You might not think that form filling is an integral part of a PhD. However, it definitely is, and is very important at that. Why? Because there are always forms to fill, from forms to apply for courses, to grant application, as well as registration forms for attending conferences, together with abstract writing. Before breaking up for the Easter holidays I wanted to finish off all the applications I have pending, so the last few days have seen me doing quite a lot of form filling.
I realise however that form filling is definitely not my forte. Maybe I think that people should give me what I am asking for – because I said so? I also realise that I am not always too good at expressing myself and targetting the audience I am addressing. Take today’s case in point:
One of the forms I was filling was an abstract template for a conference next year (yes – that’s right – September 2011). The first problem I ran into was that I wasn’t exactly sure who my audience is. At first I assumed that the audience was a scientific audience. However, unfortunately, this is often not the case in my field. In fact the audience I should have planned was actually more for heritage professionals such as conservators. This meant that the aim of the abstract had to be turned on its head: from focussing on the nitty gritty of the scientific aspects of my work I needed to focus more on the usability and relevance of my work.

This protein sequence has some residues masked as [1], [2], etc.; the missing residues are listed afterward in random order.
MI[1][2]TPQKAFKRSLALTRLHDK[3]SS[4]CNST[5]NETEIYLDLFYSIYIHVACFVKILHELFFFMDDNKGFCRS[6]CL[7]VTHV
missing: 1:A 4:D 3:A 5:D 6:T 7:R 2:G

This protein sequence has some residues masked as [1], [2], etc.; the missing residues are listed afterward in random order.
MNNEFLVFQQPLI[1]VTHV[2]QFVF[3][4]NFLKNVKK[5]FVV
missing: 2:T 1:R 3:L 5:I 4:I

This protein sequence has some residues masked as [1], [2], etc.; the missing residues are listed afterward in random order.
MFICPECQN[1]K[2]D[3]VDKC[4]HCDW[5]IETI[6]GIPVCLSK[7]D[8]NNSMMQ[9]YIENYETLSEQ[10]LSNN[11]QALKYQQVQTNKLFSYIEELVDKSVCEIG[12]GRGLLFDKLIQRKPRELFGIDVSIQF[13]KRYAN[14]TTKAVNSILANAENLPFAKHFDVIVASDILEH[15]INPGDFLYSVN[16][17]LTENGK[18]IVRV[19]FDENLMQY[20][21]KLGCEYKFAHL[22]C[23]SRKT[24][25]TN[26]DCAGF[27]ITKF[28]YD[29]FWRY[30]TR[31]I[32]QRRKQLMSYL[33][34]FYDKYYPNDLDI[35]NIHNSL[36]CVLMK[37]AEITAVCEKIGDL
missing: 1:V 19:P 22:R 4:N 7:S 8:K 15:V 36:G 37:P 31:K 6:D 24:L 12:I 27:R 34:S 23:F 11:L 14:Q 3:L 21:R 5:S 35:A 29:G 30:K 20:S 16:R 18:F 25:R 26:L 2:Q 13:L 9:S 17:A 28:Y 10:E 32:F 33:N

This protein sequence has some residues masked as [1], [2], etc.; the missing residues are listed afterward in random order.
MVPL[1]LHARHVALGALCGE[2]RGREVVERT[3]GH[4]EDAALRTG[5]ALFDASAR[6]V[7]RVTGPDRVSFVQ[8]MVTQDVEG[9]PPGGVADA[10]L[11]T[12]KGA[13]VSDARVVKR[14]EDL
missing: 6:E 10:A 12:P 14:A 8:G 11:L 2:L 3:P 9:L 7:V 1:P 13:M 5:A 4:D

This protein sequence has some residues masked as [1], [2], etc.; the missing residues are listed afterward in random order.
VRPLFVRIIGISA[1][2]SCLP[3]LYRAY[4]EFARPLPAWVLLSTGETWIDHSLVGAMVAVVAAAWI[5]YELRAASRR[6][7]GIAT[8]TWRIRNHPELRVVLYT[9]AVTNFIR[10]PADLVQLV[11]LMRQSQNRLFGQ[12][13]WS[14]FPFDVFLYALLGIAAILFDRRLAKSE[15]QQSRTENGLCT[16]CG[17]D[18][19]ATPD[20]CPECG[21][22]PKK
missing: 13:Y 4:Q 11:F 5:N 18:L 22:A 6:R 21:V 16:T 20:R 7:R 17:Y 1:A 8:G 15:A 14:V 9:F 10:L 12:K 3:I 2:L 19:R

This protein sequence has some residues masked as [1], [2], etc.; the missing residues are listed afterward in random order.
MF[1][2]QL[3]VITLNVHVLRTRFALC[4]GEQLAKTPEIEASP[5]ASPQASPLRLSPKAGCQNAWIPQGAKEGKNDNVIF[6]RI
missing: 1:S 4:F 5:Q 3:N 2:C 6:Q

The second problem I ran into, and which my supervisor very helpfully pointed out as well, was that I needed to give more information about why my work is important and how it is so novel in the field. Since I still don’t have the results I aim to present (remember that the conference is around a year and a half down the line!), and what I was writing was mainly projections of what I hope to achieve, I was being very tentative in what I wrote. However, my supervisor sort of lambasted me for that and told me to get on with the job of writing a good abstract.
Before I finished my work for the day I sent off the abstract to my supervisor. Waiting for his response now. Hope I did a good (or at least better!) job!